Carrie Johnson

Carrie Johnson is a Justice Correspondent for the Washington Desk.

She covers a wide variety of stories about justice issues, law enforcement and legal affairs for NPR's flagship programs Morning Edition and All Things Considered, as well as the Newscasts and NPR.org.

While in this role, Johnson has chronicled major challenges to the landmark voting rights law, a botched law enforcement operation targeting gun traffickers along the Southwest border, and the Obama administration's deadly drone program for suspected terrorists overseas.

Prior to coming to NPR in 2010, Johnson worked at the Washington Post for 10 years, where she closely observed the FBI, the Justice Department and criminal trials of the former leaders of Enron, HealthSouth and Tyco. Earlier in her career, she wrote about courts for the weekly publication Legal Times.

Outside of her role at NPR, Johnson regularly moderates or appears on legal panels for the American Bar Association, the American Constitution Society, the National Association of Criminal Defense Lawyers, and others. She's talked about her work on CNN, MSNBC, Fox News, PBS, and other outlets.

Her work has been honored with awards from the Society for Professional Journalists and the Society of American Business Editors and Writers. She has been a finalist for the Loeb award for financial journalism and for the Pulitzer Prize in breaking news for team coverage of the massacre at Fort Hood, Texas.

Johnson is a graduate of the University of Wisconsin-Madison and Benedictine University in Illinois.

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6:45am

Thu April 30, 2015
Politics

Bipartisan Measure Would Protect Juveniles In The Justice System

Originally published on Thu April 30, 2015 2:19 pm

Copyright 2015 NPR. To see more, visit http://www.npr.org/.

5:02pm

Fri April 24, 2015
It's All Politics

Young Trafficking Victim's Story On NPR Leads To Senator's Amendment

Originally published on Fri April 24, 2015 6:55 pm

"I never thought that my story would have touched somebody so much that they went in front of Congress to present a bill," the young woman, whom NPR is not naming, said of Shaheen. "There's a lot of voices out there that can't tell her thank you."
Evie Stone NPR

Hearing the words of a 24-year-old victim of human trafficking — and her struggle to wipe away her conviction on prostitution charges — inspired New Hampshire Sen. Jeanne Shaheen.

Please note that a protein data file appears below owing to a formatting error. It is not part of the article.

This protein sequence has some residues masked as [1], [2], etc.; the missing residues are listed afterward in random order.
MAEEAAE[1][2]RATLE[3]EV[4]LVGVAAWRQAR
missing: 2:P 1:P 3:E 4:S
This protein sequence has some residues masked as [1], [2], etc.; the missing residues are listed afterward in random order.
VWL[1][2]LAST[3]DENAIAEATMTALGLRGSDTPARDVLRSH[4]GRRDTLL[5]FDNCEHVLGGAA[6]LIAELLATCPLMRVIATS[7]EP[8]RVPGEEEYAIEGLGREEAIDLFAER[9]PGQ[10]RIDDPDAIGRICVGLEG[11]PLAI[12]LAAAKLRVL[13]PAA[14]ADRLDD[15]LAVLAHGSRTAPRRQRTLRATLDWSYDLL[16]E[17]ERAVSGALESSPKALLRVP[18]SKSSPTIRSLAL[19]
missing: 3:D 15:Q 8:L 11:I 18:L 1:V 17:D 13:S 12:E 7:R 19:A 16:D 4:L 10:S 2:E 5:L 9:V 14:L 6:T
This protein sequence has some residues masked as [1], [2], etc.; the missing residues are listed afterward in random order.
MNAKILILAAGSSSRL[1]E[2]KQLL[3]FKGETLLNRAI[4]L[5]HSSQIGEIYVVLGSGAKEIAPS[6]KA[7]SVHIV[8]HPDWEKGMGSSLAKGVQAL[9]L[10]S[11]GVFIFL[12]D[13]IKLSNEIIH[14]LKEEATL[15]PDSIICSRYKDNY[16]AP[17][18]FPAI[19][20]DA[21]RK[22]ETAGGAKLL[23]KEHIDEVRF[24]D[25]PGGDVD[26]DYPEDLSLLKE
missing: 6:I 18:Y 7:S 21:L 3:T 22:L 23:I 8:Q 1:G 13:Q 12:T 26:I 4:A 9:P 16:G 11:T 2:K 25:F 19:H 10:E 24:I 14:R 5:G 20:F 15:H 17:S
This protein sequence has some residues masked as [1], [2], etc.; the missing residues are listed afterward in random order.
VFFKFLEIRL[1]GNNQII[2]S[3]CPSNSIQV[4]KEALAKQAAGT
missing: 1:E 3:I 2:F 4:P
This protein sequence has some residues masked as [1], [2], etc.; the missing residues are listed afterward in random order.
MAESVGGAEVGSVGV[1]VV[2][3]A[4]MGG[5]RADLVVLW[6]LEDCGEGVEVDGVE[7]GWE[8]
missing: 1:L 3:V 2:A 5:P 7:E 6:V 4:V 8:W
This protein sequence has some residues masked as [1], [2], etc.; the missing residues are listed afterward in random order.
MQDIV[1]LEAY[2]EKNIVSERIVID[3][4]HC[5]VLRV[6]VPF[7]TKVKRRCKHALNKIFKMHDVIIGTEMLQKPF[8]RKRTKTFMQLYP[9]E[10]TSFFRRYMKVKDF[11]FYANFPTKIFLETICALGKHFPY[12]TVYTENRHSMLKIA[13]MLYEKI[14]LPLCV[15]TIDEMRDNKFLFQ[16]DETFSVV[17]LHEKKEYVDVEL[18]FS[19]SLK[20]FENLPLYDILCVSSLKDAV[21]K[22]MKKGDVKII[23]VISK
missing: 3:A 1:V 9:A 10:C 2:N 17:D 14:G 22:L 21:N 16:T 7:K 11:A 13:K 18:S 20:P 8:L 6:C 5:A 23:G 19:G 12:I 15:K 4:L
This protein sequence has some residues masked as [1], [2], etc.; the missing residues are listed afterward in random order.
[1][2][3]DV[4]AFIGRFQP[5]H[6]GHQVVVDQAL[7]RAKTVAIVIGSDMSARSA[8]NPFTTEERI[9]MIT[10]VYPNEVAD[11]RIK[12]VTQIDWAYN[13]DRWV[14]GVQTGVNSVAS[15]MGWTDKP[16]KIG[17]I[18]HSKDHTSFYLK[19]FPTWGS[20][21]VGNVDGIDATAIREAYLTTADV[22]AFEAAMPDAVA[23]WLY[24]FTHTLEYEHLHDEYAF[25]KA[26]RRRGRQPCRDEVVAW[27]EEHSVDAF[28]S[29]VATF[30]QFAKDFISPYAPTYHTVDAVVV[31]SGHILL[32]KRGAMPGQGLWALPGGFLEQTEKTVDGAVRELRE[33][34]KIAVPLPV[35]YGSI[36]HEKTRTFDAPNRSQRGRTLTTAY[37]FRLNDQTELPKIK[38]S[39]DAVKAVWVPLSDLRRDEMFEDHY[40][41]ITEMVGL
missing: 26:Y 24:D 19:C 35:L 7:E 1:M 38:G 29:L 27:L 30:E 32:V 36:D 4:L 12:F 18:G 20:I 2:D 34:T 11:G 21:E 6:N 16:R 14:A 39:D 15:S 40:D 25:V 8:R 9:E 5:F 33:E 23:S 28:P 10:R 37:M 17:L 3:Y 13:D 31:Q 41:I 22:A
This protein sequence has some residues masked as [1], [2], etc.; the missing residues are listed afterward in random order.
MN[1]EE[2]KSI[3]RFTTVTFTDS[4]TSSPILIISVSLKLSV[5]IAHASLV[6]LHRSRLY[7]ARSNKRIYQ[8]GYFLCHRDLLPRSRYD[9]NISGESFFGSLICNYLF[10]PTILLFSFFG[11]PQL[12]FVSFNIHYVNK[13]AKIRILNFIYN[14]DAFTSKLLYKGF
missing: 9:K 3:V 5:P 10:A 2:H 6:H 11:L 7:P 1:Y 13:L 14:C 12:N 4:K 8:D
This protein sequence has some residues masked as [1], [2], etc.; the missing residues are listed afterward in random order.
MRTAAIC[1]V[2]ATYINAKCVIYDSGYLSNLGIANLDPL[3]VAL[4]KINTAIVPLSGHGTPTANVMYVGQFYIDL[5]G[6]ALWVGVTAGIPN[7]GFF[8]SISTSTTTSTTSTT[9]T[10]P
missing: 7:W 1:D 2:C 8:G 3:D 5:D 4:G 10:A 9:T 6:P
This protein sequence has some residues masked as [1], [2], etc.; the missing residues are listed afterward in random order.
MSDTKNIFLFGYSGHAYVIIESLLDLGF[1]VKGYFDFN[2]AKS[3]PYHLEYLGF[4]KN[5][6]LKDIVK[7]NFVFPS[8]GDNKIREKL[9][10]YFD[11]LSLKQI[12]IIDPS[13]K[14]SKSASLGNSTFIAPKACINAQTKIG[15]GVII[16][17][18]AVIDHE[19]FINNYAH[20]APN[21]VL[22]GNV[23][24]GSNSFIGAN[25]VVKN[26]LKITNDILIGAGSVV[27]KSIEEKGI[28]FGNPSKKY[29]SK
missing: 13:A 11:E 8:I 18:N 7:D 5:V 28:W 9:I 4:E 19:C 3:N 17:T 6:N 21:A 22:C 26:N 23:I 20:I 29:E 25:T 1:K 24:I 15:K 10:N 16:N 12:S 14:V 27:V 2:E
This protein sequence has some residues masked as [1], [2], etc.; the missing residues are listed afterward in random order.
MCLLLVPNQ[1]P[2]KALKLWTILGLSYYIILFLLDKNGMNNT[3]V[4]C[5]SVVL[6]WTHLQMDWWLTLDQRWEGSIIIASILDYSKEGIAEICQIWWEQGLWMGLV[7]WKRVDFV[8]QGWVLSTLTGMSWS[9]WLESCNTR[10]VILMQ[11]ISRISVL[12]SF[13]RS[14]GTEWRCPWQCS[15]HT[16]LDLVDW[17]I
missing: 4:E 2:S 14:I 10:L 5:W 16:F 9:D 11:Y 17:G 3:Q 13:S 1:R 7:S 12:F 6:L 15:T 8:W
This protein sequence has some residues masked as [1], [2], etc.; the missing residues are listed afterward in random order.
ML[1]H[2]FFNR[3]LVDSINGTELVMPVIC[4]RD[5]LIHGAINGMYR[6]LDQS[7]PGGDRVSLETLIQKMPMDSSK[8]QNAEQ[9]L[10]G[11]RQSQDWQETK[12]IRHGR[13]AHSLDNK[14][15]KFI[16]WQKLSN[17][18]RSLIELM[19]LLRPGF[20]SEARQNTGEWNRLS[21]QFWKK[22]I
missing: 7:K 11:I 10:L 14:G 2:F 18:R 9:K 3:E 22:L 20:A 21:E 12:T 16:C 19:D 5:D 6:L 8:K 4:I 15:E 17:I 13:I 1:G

That young victim, who was featured in an NPR story in February, endured years of rapes and brutal assaults by pimps who forced her into prostitution.

"I'm not ever going to forget what I've done or what I've gone through. But at the same time, I don't want it thrown in my face every time I'm trying to seek employment," she said. "I don't want to have to explain myself every time."

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5:21pm

Thu April 23, 2015
Politics

5 Months Later, Senate Confirms Loretta Lynch As Attorney General

Originally published on Thu April 23, 2015 7:03 pm

Copyright 2015 NPR. To see more, visit http://www.npr.org/.

Transcript

MELISSA BLOCK, HOST:

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2:07pm

Thu April 23, 2015
It's All Politics

Senate Confirms Loretta Lynch As Attorney General

Originally published on Thu April 23, 2015 2:23 pm

Loretta Lynch testifies during her confirmation hearing before the Senate Judiciary Committee in January 2015.
Mark Wilson Getty Images

The Senate voted Thursday, 56-43, to approve the nomination of Loretta Lynch to serve as U.S. attorney general, ending a more than five month-long political impasse that had stalled her bid to become the first black woman to lead the Justice Department.

Lynch, 55, grew up in the shadow of the civil rights movement in North Carolina, where her family had preached for generations. Most recently, she prosecuted terrorists, mobsters and white collar criminals as the top federal prosecutor in Brooklyn, a district that covers 8 million people.